In Ice Cream Man #21,  private dick Ray Kowalski is hired to find out who killed an ice cream seller.  But his path is littered with the bodies of other sellers, knife wielding cultists and a marriage that is fast collapsing.  But is everything as real as it seems?  Find out in your next mighty Major Spoilers review!


Writer:  M. Maxwell Prince
Artist: Martin Morazzo
Colors: Chris O’Halloran
Letterer: Good Old Neon
Publisher: Image Comics
Price: $3.99
Release Date: November 18th, 2020

Previously in Ice Cream Man: An anthology of horror like no other, Ice Cream Man takes its readers down the darkest of dark paths across a multitude of situations – examining the beige horror of suburbia, the dying thoughts of a man plunging to his death, the beginnings of evil in our universe, and horrors in the outer regions of time and space.  Now, it is the turn of detective fiction to plunge us deep into the belly of the ice cream flavored beast…


As readers will know, I like detective fiction in comics.  I like it even more when there is a tinge of horror added to the mix.  The current best exponent of this fusion is horror writer Laird Barron, whose short fiction is replete with hard men in difficult situations uncovering festering horror just beneath the surface of everyday life.  Indeed, his Isaiah Coleridge series, which starts as straight detective fiction, has begun peppering his trademark cosmic horror throughout – they’re well worth hunting down.

M. Maxwell Prince adopts the same tactic in Ice Cream Man #21, which begins with an occult sacrifice, before we see private dick Ray Kowalski hired by the beautiful wife of a missing ice cream seller.  All the tropes of detective fiction are here – hard bitten anti-hero married to the job, whose real marriage is swirling in the toilet, pounding the mean streets of an urban hell, beset at all sides by mystery and violence.  Only the addition of the aforementioned cultists seemingly bent on killing all the ice cream sellers changes the genre tropes, and adds that horrifying wrinkle we’ve come to love and expect from this series.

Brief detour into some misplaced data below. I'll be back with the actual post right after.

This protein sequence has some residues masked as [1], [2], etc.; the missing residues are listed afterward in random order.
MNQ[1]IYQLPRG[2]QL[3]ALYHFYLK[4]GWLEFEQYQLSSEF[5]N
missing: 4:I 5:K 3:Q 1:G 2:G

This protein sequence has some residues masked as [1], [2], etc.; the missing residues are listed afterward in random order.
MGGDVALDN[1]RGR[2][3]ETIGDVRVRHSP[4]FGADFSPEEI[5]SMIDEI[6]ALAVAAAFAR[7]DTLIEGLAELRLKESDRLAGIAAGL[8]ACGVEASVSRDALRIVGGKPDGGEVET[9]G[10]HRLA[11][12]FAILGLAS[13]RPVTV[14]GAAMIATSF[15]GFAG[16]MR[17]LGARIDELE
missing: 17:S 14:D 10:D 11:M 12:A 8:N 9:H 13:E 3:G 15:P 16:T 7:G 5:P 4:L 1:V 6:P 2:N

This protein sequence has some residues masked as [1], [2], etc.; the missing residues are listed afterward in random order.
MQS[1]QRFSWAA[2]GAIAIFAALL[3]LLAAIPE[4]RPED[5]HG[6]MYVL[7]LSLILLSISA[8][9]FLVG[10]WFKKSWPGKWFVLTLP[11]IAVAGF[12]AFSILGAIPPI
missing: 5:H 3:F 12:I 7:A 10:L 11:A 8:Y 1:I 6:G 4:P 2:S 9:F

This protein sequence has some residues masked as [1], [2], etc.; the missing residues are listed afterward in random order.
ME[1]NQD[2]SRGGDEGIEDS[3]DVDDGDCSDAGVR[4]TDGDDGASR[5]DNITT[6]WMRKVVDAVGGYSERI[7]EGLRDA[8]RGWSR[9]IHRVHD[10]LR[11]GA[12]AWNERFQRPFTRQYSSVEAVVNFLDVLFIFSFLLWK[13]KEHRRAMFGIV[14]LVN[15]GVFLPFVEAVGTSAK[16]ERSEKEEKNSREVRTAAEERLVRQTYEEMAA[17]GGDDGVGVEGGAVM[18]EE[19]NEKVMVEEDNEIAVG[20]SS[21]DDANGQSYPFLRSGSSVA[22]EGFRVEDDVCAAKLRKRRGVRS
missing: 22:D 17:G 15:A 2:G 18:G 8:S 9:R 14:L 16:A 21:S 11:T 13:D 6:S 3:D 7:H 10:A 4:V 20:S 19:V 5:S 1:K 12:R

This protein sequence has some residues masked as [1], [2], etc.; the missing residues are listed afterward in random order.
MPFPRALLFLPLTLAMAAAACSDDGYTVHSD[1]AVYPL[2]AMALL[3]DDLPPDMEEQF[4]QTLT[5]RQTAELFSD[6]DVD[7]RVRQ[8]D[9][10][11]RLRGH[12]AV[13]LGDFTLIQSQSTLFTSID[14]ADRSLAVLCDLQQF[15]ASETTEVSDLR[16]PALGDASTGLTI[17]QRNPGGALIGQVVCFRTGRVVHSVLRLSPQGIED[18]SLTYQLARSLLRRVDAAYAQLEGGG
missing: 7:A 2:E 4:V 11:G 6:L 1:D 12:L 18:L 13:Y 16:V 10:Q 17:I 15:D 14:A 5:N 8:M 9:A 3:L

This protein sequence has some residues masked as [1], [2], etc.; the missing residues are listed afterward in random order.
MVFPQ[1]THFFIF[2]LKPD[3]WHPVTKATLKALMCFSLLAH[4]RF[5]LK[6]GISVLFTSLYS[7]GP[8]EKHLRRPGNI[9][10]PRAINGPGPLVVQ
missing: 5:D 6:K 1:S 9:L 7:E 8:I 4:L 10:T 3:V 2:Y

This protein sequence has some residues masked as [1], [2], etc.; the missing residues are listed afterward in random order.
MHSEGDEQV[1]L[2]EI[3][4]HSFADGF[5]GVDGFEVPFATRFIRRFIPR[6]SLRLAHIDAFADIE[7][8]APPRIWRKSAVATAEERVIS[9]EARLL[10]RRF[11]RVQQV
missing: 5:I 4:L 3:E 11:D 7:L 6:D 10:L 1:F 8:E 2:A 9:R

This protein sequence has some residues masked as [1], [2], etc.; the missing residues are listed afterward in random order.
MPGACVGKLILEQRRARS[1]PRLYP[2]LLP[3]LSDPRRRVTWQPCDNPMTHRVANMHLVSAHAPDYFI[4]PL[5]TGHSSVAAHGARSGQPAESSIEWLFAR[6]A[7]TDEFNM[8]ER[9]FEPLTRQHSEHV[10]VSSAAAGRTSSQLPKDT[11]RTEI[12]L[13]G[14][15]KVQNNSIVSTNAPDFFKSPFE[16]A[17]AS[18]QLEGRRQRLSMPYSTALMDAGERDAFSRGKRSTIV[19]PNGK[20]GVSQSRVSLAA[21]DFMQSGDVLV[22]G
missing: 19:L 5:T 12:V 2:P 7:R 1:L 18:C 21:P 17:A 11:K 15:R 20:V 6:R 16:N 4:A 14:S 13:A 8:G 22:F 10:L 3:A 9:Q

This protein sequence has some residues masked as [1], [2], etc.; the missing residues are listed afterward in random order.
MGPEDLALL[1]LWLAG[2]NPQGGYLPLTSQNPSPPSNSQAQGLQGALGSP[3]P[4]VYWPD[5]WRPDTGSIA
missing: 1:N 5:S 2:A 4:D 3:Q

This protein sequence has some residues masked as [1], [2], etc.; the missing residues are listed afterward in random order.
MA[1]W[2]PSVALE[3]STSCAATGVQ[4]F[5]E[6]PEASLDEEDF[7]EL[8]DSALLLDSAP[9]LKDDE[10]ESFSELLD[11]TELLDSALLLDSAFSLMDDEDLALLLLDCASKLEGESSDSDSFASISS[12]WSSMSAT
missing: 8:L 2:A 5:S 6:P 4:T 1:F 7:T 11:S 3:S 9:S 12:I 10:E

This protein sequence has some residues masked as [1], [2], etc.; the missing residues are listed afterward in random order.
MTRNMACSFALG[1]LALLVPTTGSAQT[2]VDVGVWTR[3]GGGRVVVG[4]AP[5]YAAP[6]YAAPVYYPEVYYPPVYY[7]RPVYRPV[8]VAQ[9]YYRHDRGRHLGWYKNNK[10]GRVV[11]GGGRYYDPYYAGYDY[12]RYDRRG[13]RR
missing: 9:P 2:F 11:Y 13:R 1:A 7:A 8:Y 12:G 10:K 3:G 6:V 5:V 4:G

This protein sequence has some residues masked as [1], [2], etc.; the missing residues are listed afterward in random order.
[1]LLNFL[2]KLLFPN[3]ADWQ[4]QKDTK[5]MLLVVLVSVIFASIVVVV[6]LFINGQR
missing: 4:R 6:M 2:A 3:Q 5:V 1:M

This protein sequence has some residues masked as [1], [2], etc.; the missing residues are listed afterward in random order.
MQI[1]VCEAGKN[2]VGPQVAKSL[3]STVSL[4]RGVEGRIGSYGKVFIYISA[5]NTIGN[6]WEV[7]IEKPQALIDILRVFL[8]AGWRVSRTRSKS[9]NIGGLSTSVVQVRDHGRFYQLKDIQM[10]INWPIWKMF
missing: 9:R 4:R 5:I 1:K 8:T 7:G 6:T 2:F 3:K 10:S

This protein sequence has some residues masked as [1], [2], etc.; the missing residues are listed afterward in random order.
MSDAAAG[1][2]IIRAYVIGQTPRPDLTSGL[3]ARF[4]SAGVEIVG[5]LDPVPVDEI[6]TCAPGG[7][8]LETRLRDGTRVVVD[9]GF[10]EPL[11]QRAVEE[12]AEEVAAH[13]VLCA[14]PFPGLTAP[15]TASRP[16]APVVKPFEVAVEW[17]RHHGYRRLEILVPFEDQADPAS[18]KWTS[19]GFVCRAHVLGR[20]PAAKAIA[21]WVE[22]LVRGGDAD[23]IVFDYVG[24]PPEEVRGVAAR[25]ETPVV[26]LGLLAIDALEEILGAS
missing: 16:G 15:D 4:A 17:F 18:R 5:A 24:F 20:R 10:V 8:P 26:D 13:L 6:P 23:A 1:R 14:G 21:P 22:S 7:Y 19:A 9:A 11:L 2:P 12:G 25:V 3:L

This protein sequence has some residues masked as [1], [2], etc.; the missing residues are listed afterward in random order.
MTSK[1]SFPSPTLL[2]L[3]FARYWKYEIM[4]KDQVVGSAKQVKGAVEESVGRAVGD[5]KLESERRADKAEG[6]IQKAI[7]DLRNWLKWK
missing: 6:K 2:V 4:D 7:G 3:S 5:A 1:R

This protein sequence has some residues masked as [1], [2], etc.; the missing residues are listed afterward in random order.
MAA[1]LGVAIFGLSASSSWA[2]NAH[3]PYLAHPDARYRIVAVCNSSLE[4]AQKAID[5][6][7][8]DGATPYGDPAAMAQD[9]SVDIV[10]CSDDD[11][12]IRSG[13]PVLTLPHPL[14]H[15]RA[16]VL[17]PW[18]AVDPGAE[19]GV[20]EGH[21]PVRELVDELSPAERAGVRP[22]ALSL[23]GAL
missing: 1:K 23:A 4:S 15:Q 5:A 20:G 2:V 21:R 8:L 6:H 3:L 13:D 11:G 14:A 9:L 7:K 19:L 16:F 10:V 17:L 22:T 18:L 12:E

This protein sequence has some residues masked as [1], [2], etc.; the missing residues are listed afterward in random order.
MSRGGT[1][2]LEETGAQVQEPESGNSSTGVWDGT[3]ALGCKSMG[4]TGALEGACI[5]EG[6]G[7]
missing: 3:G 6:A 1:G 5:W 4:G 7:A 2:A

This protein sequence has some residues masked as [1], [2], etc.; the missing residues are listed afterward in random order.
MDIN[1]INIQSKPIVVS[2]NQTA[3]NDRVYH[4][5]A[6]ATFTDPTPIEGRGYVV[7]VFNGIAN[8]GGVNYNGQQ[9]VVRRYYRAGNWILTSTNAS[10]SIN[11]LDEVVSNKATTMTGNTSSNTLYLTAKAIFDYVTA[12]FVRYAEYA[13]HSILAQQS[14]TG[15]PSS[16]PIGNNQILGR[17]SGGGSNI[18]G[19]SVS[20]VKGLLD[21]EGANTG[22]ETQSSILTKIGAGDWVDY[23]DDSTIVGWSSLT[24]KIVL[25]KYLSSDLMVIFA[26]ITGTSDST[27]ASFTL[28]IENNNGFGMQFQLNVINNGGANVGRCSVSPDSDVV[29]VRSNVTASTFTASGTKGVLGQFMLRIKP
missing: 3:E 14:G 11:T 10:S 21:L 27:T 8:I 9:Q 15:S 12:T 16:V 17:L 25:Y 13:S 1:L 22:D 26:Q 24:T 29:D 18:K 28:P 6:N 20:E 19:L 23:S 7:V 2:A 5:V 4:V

There’s a lot of fun to be had by reading Ice Cream Man #21, but the real fun comes from Martin Morazzo’s art.  The mean streets of this nameless city have never been so mean.  Everything is slightly off kilter, from the shading, the tilt of the buildings in the background to the way the streets seem oddly empty even though they should be packed.  The way Morazzo depicts characters faces is also instructive of the tone he’s trying to achieve.  Everyone seems to be on the edge of madness, their eyes a little too wide, their hands held up in defensive poses.  Confusion and vapidity seem to be the trademark of the background characters in panels.  This is all seamlessly brought together when Kowalski meets up in a diner with Boyle, one of his contacts.  The other patrons seem to be caught mid-thought when we see them in the background.  The colors are menacing, the angles are all wrong, and the conversation threatens to fly off into unhinged mania.

The beauty of Ice Cream Man #21 also lies in what is really happening during the course of the issue.  Kowalski’s investigation moves smoothly enough along, with the trademark bumps in the road caused by marriage difficulties, library lurking knife-wielding assassins, and strange twists Kowalski knows he should’ve seen coming.  But the ending actually doesn’t go according to plan, or at least the audience’s expectations, and is all the more satisfying for it.  In  a sense, it is even more horrifying that what we’ve come to expect from this series, which is a real coup by the creators.


Ice Cream Man #21 mixes two different flavors of storytelling and comes up with a taste sensation – all the groovy hard edges of detective fiction, leavened with the trademark horror we’ve come to expect from this series.  Unusually, there’s something of a happy ending to this issue, which makes it all the more pleasurable to read.

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Ice Cream Man #21

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Another fantastic entry into one of the great series currently running. Prince and Morazzo continue to bring their A games, blending different genres into a tasty mix that will leave you thinking well after you’ve turned the final page. Come for the mystery, stay for the existential dread.

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About Author

Romantic. Raconteur. Kangaroo rustler. Sadly, Rob is none of these. Rob has been a follower of genre since at least the mid-1970s. Book collector, Doctor Who fan, semi-retired podcaster, comic book shop counter jockey, writer (once!) in Doctor Who Magazine and with pretensions to writing fantasy and horror, Rob is the sort of fellow you can happily embrace while wondering why you're doing it. More of his maudlin thoughts can be found at his ill-tended blog

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